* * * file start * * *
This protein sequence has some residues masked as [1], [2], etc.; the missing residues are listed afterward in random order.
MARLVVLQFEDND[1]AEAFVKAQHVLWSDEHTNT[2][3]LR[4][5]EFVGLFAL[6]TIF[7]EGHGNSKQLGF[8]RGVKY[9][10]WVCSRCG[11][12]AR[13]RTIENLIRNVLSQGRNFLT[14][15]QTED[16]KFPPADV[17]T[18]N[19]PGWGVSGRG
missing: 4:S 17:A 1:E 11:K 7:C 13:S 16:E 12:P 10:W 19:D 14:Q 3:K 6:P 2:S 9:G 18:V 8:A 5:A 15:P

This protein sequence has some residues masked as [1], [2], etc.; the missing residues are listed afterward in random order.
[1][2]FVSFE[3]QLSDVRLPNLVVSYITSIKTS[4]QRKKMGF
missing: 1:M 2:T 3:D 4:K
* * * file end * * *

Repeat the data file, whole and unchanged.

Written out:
This protein sequence has some residues masked as [1], [2], etc.; the missing residues are listed afterward in random order.
MARLVVLQFEDND[1]AEAFVKAQHVLWSDEHTNT[2][3]LR[4][5]EFVGLFAL[6]TIF[7]EGHGNSKQLGF[8]RGVKY[9][10]WVCSRCG[11][12]AR[13]RTIENLIRNVLSQGRNFLT[14][15]QTED[16]KFPPADV[17]T[18]N[19]PGWGVSGRG
missing: 4:S 17:A 1:E 11:K 7:C 13:S 16:E 12:P 10:W 19:D 14:Q 3:K 6:P 2:S 9:G 18:V 8:A 5:A 15:P

This protein sequence has some residues masked as [1], [2], etc.; the missing residues are listed afterward in random order.
[1][2]FVSFE[3]QLSDVRLPNLVVSYITSIKTS[4]QRKKMGF
missing: 1:M 2:T 3:D 4:K